“We can have our political differences,” he said. “We have vibrant, strong opinions across the spectrum in this state … and everybody gets a chance to not only take their position, but try to influence others toward their position.”

But his acceptance of free speech ends when he believes statements come in conflict with transparency.

Eathorne is bothered by certain candidates in Wyoming running as Republicans and espousing principles of the party along the campaign trail, then vote differently after getting into office, a group of people many have labeled as “RINOS” (Republicans in name only). 

“We’ve had too many disappointments,” he said. “We must really help educate voters and get them to engage with their local candidates. That’s a civic duty that we must take seriously.”

Eathorne said he wants a strong Democratic Party in Wyoming so those he considers imposters within his own party can find others their views align with.

“Without that, we’ve got some form of a uniparty system, and it doesn’t work,” he said. “It confuses voters, there’s never clear lines within the party, we’re constantly having to clarify what it means to not only to interpret the platform, but live by it.” 

More On Moore?

Eathorne said certain state legislators and statewide elected officials use “fancy talk” to cloak alleged voting discrepancies, but he said it all comes to votes. He suspects Moore may be a product of this contingency.

“Those that have a different agenda do a masterful, clever job of trying to explain it. People aren’t buying it anymore,” Eathorne said. “You can see the transformation.”

Despite commending Moore’s accomplishments in the Converse County business community and his personal demeanor and intelligence, Eathorne said his opponent’s politics are a mystery.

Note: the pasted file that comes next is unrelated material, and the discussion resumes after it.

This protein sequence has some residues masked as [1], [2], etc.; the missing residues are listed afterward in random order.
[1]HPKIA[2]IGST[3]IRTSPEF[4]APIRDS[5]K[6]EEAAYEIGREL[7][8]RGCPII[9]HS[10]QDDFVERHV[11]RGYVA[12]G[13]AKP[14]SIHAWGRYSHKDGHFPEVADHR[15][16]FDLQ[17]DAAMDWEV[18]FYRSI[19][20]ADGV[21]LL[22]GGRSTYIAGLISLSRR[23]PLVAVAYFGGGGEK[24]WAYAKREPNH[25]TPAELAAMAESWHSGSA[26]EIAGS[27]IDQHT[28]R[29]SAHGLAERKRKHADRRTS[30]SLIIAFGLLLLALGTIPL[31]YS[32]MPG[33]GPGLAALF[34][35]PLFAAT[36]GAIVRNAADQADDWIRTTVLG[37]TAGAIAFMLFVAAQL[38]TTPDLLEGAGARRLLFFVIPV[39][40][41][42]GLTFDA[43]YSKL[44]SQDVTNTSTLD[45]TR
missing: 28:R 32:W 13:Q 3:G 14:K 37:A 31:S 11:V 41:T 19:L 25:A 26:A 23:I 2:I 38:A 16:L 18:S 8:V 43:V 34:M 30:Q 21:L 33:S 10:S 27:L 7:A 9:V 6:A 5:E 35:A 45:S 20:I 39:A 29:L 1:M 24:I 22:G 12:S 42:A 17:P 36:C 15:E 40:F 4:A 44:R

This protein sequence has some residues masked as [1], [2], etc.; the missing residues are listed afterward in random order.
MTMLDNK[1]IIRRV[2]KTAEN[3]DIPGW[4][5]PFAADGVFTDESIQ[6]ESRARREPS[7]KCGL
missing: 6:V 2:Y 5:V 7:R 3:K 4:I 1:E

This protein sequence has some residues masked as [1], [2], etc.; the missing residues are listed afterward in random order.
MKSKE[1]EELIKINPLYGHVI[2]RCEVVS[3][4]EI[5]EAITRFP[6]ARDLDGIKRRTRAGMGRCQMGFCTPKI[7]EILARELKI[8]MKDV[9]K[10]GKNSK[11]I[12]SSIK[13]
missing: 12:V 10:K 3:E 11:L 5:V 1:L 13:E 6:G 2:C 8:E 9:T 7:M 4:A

“I think that’s really required,” Eathorne said. “If you want to run an organization, you need to have some observation of what’s taking place, who the players are. What are the goals? What is the political will of a political organization?”

Moore hasn’t donated to the state GOP or been involved in its politics in recent years, but was in the Wyoming Legislature in the early 1990s.

“This is a matter of where do you stand on the platform? Do you know the platform?” Eathorne questioned. “Do you support it? Will you honor the majority, the political will in the central committee?”

In an interview with Cowboy State Daily last week, Moore said he is 100% in line with the party platform and a consistent conservative, voting for former President Donald Trump in 2016 and 2020.

Some further inferences can also be made about his political stances based on the candidates he has supported.

Moore donated $2,500 to Gov. Mark Gordon’s campaign and $2,900 to U.S. Rep. Harriet Hageman’s campaign during the 2022 election cycle. The last time he donated to the state party was in October 2019, when he gave $1,000. From 2016-2018 he gave a total of $2,000.

What This Election Means

The upcoming party election may set the tone for the 2024 elections in Wyoming, and possibly which delegates are sent to the Republican National Convention that summer.

Members of the establishment “big tent” wing of the Republican Party gained central committee seats in the recent county party elections in Wyoming, but these gains alone likely won’t be enough to shake enough of Eathorne’s support.

Eathorne described his base of supporters as “unwavering” and expressed optimism about the outcome of the upcoming election.

He also sees the upcoming party elections as a possible spark to a “red wave” in Wyoming’s future Legislature and statewide elections. The red wave phrase was used to predict the national Republican performance in the 2022 midterm elections, a prediction that largely fell short as the party only achieved a slight majority in the U.S. House and failed to take back the Senate.

“People in the grassroots, they put people in power and expect them to do certain things and uphold certain principles,” Eathorne said.

Eathorne’s full interviewon Wyoming is Right will air at 8 a.m. Saturday. It can be heard live in Northern Wyoming on KIX 96.5 FM.

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Leo Wolfson

Politics and Government Reporter